Microsoft's Windows 8 looks on track for an October release, but there will be just five ARM-based devices available at launch according to unnamed sources.
Windows 8 is a milestone release for Microsoft: it represents the first mainstream Windows platform to support non-x86 instruction sets. While earlier versions of Windows have supported ARM, MIPS, PowerPC and other architectures, these have been limited to professional or embedded builds like Windows CE and Windows NT.
With Windows 8, however, desktop users will be offered a choice of architectures for the first time. While a standard x86 build will be available to buy at retail, original equipment manufacturers (OEMs) and original design manufacturers (ODMs) will be able to procure a version of Windows designed specifically for the ARM instruction set architecture.
That's a major move on Microsoft's part: the company has long been accused of participating in a duopoly with chip giant Intel, in which the pair are known as 'Wintel' for the industry-standard pairing of Microsoft's Windows operating system on Intel's x86 processors. Expanding the supported platform list to include ARM, at a time when the British low-power microprocessor specialist is looking to fight Intel in mobile and server chip markets, is a serious threat to that previously peaceful relationship.
Since Microsoft announced that Windows 8 would support ARM chips, however, things have become slightly less exciting. The company has confirmed that Windows 8 on ARM won't feature any form of abstraction layer to offer compatibility with existing x86 applications, meaning users' existing programs won't work. Worse still, the company has confirmed that it will be requiring OEMs to enable UEFI Secure Boot functionality, preventing users from installing alternative operating systems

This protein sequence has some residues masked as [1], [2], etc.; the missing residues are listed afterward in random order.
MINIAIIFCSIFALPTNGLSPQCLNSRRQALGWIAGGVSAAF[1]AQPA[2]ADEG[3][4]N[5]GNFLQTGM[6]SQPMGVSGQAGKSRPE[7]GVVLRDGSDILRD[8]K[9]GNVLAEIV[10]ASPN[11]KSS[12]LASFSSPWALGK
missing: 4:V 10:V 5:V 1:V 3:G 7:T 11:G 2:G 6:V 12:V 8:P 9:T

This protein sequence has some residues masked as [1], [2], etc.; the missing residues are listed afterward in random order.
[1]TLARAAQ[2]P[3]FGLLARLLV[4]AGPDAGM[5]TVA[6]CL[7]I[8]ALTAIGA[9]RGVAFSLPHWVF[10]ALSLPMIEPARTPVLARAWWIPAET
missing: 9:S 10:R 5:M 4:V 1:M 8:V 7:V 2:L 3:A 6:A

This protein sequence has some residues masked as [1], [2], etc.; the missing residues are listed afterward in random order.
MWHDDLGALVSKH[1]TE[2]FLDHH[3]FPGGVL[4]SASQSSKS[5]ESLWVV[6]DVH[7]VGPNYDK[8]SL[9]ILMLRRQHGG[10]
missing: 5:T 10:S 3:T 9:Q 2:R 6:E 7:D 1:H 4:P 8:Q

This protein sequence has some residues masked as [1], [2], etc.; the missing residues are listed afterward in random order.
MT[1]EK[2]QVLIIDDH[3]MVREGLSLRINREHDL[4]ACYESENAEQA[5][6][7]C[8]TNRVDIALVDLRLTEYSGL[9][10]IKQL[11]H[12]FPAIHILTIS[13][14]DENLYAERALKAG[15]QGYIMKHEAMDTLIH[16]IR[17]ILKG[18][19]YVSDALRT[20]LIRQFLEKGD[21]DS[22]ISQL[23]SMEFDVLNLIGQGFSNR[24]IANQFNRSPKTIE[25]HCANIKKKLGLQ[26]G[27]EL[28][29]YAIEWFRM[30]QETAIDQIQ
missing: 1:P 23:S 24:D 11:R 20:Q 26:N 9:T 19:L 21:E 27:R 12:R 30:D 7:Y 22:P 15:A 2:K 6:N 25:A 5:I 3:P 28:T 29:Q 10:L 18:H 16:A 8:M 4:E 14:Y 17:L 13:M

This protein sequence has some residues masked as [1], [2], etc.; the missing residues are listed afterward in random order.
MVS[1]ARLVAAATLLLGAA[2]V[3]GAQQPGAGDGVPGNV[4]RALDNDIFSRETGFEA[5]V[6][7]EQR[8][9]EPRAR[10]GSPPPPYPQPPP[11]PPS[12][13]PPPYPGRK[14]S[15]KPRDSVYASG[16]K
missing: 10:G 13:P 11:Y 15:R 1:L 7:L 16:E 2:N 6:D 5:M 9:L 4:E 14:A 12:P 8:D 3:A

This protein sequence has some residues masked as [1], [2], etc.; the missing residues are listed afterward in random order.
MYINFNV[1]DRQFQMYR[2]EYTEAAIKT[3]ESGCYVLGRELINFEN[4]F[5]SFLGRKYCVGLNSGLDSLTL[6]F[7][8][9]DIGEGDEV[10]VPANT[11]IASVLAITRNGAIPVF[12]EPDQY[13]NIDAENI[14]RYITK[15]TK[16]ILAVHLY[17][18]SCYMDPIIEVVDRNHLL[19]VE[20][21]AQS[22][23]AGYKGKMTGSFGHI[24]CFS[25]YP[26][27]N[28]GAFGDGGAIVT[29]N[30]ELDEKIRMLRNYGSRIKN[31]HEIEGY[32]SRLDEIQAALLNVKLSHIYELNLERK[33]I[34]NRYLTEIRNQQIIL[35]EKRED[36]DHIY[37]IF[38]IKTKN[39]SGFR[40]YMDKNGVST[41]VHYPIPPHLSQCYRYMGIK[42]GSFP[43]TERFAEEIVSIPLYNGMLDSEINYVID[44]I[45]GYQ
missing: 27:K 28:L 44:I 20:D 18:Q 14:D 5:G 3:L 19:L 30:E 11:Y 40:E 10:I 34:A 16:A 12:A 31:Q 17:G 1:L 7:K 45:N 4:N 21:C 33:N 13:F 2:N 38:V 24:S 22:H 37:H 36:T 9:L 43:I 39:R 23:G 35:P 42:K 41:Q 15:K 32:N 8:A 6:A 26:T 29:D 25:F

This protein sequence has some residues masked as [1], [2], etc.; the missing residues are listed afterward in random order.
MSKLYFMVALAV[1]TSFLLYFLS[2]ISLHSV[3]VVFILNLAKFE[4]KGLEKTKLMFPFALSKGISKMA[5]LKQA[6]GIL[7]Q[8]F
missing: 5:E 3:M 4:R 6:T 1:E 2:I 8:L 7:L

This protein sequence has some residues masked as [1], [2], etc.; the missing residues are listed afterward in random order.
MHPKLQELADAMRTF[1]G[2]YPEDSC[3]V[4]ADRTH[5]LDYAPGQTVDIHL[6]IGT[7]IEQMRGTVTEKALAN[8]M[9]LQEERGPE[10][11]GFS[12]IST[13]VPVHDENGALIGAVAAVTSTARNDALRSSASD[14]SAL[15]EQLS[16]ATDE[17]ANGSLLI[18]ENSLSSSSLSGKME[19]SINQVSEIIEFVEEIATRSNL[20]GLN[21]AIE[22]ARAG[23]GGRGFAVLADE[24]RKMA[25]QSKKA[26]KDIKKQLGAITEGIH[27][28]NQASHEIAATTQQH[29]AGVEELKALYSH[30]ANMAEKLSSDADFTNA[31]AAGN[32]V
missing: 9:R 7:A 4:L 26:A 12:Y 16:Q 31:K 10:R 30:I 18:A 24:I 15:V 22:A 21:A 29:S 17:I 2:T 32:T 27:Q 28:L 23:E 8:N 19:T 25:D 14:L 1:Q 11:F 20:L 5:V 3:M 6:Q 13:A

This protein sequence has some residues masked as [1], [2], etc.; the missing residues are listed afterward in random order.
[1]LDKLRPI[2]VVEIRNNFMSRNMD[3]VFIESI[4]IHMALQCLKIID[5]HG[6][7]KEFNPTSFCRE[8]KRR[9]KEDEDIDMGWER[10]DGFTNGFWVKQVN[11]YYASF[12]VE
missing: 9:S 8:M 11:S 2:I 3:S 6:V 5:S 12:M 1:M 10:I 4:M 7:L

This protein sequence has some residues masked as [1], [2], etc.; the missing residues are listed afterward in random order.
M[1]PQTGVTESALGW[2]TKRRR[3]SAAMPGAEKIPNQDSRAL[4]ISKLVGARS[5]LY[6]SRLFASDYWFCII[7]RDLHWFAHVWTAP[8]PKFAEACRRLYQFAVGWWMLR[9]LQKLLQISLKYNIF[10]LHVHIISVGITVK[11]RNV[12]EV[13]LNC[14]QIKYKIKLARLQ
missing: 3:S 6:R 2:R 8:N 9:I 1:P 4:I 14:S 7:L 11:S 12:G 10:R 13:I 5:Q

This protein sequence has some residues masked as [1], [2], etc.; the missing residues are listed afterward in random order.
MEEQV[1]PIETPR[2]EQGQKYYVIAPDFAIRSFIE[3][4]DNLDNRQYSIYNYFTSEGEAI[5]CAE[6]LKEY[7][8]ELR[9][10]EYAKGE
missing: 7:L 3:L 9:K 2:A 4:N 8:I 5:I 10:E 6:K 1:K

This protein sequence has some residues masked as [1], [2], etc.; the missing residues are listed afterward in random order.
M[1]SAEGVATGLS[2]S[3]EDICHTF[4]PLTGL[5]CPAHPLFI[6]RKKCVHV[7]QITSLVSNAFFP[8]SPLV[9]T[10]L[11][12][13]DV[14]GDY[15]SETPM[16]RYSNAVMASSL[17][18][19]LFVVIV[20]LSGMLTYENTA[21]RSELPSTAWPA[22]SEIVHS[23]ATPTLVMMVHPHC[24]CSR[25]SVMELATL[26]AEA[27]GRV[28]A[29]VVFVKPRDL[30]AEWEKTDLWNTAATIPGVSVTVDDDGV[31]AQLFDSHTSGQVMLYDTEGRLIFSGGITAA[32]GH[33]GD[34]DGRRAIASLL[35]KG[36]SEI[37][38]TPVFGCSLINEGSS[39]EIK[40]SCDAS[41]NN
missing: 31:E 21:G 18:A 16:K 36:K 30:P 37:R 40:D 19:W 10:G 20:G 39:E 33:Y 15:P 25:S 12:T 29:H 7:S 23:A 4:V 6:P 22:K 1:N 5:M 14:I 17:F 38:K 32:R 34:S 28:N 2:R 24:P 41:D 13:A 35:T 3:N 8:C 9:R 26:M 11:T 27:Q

Coupled with Microsoft's heavy push towards the Metro User Interface (UI,) a design inspired by work carried out on the Windows Phone platform, it seems clear that the company is positioning Windows 8 on ARM as an alternative to Android on tablet computers. This is despite several companies, including ARM licensee and chip giant Qualcomm, demonstrating ultra-portable laptops based on Windows 8 and ARM processors at the Computex event last year.
For those who have been hoping to see ARM-based slim and light laptops with all-day battery life and Windows 8 under the hood, today's news won't be welcomed: Bloomberg
quotes unnamed sources 'with knowledge of the schedule
' as confirming that a mere five ARM-based devices will be available at Windows 8's launch in October.
The unofficial October launch date, which Microsoft has not confirmed as it 'does not comment on rumour or speculation
,' is one thing. The fact that just five ARM-based devices will be available is quite another, and with three of those tipped to be tablets it's clear that hopes for ARM-based laptops could be crushed come the official launch date.
There is one glimmer of hope, however: one of the anonymous sources quoted by Bloomberg suggests that the lack of launch devices is due to strict quality control standards set by Microsoft. In other words: there may not be too many devices available at launch, but what there is should be impressive indeed.